Following three decades of research and publication by the pioneers of this technique, little research was published in medical journals following the work of Drs. Hackett and Hemwall, until the last decade. There has been a resurgence of interest in Prolotherapy, due at least in part the impact of Dr. Hauser’s several books on Prolotherapy that were authored during this period. There is also a new willingness among mainstream medical researchers to examine things that are not ‘mainstream’, such a acupuncture and chiropractic manipulation. At present, research on Prolotherapy is ongoing at the Medical Universities in Kansas and Wisconsin, and the University of Pittsburgh.
There is no formal training program that will produce an accomplished Prolotherapist. It is still being propagated by personal training, one doctor to another. My friend in Chicago, Dr. Ross Hauser, was mentored by Dr. Hemwall, as Dr. Hemwall had been mentored by Dr. Hackett. Dr. Hauser took over Dr. Hemwall’s practice when he retired. Dr. Hemwall bequeathed to Dr. Hauser all of his own papers and his publishing rights, in addition to the papers and publishing rights that had been passed down to him by Dr.
Hackett. Dr. Hauser, who has now practiced this technique for 15 years, was kind enough to devote a significant amount of time, effort, and energy to training me in this discipline. We treated scores of patients together, and I spent many months reading, studying, and learning these techniques under his guidance.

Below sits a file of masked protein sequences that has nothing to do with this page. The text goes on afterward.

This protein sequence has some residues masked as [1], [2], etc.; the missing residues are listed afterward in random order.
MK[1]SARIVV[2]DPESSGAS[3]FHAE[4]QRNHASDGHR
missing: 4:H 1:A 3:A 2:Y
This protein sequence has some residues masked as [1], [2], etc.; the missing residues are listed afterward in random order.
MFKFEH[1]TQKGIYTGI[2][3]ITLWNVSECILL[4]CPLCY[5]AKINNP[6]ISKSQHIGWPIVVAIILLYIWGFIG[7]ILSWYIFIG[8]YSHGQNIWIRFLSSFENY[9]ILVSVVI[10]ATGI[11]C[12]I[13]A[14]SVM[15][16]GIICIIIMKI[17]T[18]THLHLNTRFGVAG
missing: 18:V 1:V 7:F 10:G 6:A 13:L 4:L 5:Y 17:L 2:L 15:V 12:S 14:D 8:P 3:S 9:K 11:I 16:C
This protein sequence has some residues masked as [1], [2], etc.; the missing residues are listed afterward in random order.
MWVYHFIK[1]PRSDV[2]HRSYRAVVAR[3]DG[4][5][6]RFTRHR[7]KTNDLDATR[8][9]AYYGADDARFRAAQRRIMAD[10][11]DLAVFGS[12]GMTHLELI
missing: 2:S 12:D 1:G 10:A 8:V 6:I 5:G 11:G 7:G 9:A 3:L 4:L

There are some weekend courses that one can take to ‘learn’ Prolotherapy. I have attended such a course, and found it helpful. But becoming accomplished at this, or any, field of medicine requires far more training and clinical experience than can be obtained in a three day course. I have heard of several situations where a physician started attempting to do Prolotherapy after such abbreviated training, with results that were about what you would expect. So, it is a fair question to ask anyone who offers this service, ‘How did you learn how to do this?’
I am very grateful for the efforts of Dr. George Hackett in inventing and laying the research foundation for this technique. I am grateful to Dr. Gustav Hemwall for further developing and refining the practice of Prolotherapy. I am deeply grateful to one of my dearest friends, Dr. Ross Hauser, for developing his masterful expertise, then using it to help me and my wife in our time of need. I appreciate his tireless work writing books and articles, speaking, and in other ways trying to introduce this remarkable medical technique to those unfamiliar with it. My commitment to Dr. Hauser, and to my patients, is to carry forward the wisdom and expertise of these learned men, building on their foundation.